Damage prevention leaders are battling a bevy of challenges as they work to protect infrastructure from third-party excavations. With peak dig season right around the corner, Urbint invited two leading damage prevention experts—Eric Jacobs, Asset Protection Manager at Nicor Gas, and Nancy Maynard, Manager of Damage Prevention Strategy & Centralized Operations at NiSource—to discuss how they’re overcoming challenges such as increasing ticket volume and workforce shortages.
We share a few key insights from the conversation, titled “Getting Ahead of the Curve: How Damage Prevention Experts are Preparing for Dig Season,” below.
4 damage prevention tips from experts
1. Discuss what’s coming down the pipeline with partners
Coordination between all damage prevention stakeholders—One Call Centers, facility owners/operators, excavators, and locators—is key to protecting underground infrastructure. While the relationships between these groups can sometimes be contentious, Jacobs and Maynard said working together is essential to be prepared for excavating projects coming down the pipeline.
This means talking with excavators about large upcoming projects—like fiber installations—long before they submit 811 tickets, and then sharing that information with locators. “Excavation tickets are increasing, and we don't expect that to change this year,” Jacobs said. “So, what we've done to get ahead of the curve is partner with our contract locating community, and share that information with them so they’re intelligent about the demand that’s going to be coming.”
“The way I think about damage prevention and how we engage with our partners, is that no one wakes up in the morning and says I'm going to damage an underground facility. We have the same goals,” he added.
2. Help your locating partners nurture talent
The volume of 811 tickets is overwhelming for locators. According to the Common Ground Alliance whitepaper “Insights into Improving the Delivery of Accurate, On-Time Locates,” 33 percent of locate technicians say a heavy workload is one of the biggest challenges to providing accurate, on-time locates, and nearly one in five say the daily workload is unmanageable.
This is a real problem because ticket volume is continuing to grow. In 2022, Urbint projects U.S. 811 ticket volume will increase 4 percent over 2021.
Qualified, well-trained locators are essential to preventing damages to underground assets, and so Jacbos and Maynard both advised damage prevention managers to work in conjunction with their locating partners to find and nurture talent.
Nicor does this by offering the Nicor Gas Career Academy, a free six-week workforce development program, and through various other educational partnerships. “Whether there's a labor shortage or macroeconomic factors, it's a challenge to keep staffing at a minimum. We want to meet that challenge head on and make sure we're doing everything we can to serve the excavating community,” Jacobs said.
3. Use predictive analytics to anticipate damages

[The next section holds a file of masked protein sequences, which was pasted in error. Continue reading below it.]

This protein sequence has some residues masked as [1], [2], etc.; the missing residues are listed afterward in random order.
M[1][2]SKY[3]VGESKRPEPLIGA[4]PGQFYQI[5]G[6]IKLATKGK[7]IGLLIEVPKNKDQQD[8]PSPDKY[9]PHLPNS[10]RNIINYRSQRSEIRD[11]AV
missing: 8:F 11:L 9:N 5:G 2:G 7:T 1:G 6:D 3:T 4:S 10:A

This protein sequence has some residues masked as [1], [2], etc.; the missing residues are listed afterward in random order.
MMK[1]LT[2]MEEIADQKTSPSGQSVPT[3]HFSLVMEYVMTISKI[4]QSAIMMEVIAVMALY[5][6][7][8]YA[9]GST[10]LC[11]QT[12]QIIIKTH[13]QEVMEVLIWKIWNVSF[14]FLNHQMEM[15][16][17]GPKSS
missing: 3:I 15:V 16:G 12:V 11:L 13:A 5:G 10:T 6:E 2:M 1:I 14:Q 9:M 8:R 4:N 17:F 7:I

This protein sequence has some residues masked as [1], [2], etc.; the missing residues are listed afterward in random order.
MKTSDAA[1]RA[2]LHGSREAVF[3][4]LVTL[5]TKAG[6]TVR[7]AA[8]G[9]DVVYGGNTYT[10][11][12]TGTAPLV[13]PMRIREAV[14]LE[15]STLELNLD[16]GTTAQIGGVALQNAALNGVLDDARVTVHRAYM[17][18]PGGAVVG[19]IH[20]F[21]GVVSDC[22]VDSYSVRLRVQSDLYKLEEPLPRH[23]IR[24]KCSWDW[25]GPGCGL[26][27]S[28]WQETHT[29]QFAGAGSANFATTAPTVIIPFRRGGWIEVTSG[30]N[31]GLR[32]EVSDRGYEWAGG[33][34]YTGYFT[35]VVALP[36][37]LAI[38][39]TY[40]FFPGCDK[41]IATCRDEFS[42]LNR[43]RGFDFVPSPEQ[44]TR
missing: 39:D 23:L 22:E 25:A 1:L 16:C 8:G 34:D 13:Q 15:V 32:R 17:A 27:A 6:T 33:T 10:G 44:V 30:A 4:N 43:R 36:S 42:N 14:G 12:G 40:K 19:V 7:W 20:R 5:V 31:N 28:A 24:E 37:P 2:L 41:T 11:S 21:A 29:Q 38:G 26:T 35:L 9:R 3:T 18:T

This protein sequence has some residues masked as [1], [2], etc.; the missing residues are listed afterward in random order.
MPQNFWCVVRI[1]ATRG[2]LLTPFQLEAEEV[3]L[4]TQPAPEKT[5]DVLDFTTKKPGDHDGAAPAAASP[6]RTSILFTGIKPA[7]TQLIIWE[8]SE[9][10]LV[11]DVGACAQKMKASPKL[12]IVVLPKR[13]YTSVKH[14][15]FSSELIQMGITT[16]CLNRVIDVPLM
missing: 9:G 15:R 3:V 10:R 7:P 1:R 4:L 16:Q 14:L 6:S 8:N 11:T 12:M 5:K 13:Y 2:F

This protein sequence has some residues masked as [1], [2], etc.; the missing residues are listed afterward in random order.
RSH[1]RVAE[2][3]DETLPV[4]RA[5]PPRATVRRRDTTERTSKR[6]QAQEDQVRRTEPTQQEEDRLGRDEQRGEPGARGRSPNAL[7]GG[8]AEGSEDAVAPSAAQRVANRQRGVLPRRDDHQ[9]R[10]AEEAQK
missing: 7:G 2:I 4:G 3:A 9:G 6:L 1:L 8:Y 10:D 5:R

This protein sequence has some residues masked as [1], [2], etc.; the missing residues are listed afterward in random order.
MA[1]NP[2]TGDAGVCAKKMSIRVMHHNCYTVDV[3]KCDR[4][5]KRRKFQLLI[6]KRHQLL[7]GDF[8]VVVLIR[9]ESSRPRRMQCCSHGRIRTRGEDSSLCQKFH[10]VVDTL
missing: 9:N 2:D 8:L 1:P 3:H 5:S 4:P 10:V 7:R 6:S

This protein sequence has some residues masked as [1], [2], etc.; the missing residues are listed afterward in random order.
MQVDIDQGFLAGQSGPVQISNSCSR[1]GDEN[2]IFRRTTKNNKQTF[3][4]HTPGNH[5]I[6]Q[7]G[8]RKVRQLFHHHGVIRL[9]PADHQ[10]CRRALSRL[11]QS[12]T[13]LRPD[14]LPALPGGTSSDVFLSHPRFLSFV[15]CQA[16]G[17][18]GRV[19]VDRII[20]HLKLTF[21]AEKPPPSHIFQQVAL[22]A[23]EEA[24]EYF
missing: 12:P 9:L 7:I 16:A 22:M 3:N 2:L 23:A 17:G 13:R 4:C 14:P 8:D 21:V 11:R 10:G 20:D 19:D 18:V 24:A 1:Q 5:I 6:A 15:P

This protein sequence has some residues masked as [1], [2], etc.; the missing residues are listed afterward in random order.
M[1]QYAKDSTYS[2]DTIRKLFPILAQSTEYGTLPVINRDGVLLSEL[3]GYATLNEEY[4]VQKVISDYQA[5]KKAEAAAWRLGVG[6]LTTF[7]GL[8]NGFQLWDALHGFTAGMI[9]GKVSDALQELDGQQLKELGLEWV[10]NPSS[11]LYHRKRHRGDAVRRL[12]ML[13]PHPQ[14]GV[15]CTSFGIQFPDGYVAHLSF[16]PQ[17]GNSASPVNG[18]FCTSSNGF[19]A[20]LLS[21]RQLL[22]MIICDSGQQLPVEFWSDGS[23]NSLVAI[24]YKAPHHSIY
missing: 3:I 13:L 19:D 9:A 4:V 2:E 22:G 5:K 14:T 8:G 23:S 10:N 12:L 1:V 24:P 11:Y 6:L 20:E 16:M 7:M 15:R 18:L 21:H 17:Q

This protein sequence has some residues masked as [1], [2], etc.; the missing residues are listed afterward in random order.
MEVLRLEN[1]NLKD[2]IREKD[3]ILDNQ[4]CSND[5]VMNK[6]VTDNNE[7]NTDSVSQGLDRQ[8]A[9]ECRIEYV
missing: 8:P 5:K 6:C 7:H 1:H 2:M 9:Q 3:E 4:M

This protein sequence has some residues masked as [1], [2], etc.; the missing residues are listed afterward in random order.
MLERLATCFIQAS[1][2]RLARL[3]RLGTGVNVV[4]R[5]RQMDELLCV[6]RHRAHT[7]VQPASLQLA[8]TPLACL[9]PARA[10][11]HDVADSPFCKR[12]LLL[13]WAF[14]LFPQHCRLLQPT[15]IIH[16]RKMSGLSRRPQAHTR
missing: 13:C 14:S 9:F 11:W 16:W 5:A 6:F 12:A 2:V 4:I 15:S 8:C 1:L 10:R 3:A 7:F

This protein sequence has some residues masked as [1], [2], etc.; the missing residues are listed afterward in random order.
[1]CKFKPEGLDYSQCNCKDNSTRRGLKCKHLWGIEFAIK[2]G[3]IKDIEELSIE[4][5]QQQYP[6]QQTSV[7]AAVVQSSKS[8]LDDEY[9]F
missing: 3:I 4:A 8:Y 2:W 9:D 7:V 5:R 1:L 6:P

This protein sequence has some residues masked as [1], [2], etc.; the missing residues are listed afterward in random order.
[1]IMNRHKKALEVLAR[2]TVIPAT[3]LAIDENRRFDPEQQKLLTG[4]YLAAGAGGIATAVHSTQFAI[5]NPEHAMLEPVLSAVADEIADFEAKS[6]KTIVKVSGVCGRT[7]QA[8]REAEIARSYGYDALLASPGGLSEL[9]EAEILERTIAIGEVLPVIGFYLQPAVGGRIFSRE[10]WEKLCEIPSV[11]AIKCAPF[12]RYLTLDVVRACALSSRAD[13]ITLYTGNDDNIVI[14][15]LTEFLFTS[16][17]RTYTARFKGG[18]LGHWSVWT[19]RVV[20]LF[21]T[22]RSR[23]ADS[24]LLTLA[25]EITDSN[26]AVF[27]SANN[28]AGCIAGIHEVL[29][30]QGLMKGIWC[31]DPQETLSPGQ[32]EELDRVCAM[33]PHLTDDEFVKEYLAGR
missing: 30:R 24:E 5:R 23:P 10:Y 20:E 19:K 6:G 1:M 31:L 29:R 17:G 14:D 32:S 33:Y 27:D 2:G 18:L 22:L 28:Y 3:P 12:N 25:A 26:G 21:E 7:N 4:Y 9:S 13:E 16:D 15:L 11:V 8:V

Very few third-party excavations result in damage to critical underground infrastructure. The key to effective damage prevention, then, is to pinpoint the excavations that are most likely to result in damage and take proactive steps to prevent damages from happening.
To do this, more utility companies, including NiSource, are using the predictive analytics solution Urbint Lens for Damage Prevention, which uses artificial intelligence and real-world data to anticipate where underground assets are most at risk for third-party damages.
"We've been using [Urbint Lens] since 2016 in Ohio and in all the states for the last couple of years,” Maynard said. “We're trying to predict where damages will happen so our damage prevention specialists can go out there…and prevent that damage from happening by doing a locate audit to make sure the locate was correct or having a one-on-one conversation with the excavator.”
Check out: How Gas Utilities Use Artificial Intelligence Technology for Damage Prevention
4. Don’t waste time on ineffective tactics
Finding the most effective ways to drive down damages takes experimentation. While some experiments prove successful and become core tenets of a damage prevention strategy, others do not and should be stopped once it’s apparent they’re not working.
During the webinar, Jacobs and Maynard both shared examples of damage prevention tactics they’ve stopped. Nicor, for example, dropped a requirement that its locating partners’ employees pass a company-sponsored exam. “As hiring efforts continued to increase, we’ve found that it’s very time consuming, and it wasn’t producing the result we thought we were going to achieve,” Jacobs said. “We trust our contract partners to produce competent employees to locate our facilities.”
NiSource, as another example, stopped sending their damage prevention specialists to perform damage investigations, as this did not fit with their shift from reactive damage prevention to proactive and predictive risk reduction. “We really want our damage prevention specialists focused on risk mitigation, preventing the damage, not doing the after action review,” Maynard said.
For more on what Eric Jacobs and Nancy Maynard said about how they’re setting themselves up to achieve yearly goals, watch the webinar “Getting Ahead of the Curve: How Damage Prevention Experts are Preparing for Dig Season.”